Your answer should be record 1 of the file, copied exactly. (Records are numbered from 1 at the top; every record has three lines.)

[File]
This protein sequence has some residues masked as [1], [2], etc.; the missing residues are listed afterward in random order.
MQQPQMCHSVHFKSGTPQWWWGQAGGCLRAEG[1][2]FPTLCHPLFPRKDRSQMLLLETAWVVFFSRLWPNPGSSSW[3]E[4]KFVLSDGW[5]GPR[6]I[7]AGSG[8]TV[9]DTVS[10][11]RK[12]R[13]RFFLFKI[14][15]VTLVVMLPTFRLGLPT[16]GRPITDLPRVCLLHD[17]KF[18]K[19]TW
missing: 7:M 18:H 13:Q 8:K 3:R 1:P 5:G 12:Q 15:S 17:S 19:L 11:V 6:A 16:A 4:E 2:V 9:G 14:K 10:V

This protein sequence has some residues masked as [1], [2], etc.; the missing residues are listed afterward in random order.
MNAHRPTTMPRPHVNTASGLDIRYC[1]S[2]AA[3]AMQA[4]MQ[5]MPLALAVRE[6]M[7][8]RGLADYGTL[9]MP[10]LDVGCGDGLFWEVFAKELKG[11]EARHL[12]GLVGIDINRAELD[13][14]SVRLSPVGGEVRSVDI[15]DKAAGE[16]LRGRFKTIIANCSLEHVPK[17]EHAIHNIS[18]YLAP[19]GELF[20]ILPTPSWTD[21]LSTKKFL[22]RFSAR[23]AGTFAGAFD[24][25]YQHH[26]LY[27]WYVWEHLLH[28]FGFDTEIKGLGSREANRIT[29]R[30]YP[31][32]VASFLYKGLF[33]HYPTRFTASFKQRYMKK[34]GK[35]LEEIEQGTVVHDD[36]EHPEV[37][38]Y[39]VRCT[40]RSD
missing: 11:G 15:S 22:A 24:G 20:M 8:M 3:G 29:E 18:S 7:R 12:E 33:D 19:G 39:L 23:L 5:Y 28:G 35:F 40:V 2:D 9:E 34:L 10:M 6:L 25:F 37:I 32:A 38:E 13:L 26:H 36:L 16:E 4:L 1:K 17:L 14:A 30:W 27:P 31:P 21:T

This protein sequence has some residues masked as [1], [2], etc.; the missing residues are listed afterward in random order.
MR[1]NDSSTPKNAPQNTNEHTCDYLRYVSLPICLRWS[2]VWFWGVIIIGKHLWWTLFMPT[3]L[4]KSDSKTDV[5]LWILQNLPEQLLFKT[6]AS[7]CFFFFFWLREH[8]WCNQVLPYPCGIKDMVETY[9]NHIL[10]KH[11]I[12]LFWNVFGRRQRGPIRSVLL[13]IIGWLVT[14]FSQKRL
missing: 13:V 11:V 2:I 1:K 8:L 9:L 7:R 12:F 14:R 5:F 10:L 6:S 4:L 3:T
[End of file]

This protein sequence has some residues masked as [1], [2], etc.; the missing residues are listed afterward in random order.
MQQPQMCHSVHFKSGTPQWWWGQAGGCLRAEG[1][2]FPTLCHPLFPRKDRSQMLLLETAWVVFFSRLWPNPGSSSW[3]E[4]KFVLSDGW[5]GPR[6]I[7]AGSG[8]TV[9]DTVS[10][11]RK[12]R[13]RFFLFKI[14][15]VTLVVMLPTFRLGLPT[16]GRPITDLPRVCLLHD[17]KF[18]K[19]TW
missing: 7:M 18:H 13:Q 8:K 3:R 1:P 5:G 12:Q 15:S 17:S 19:L 11:V 6:A 16:A 4:E 2:V 9:G 14:K 10:V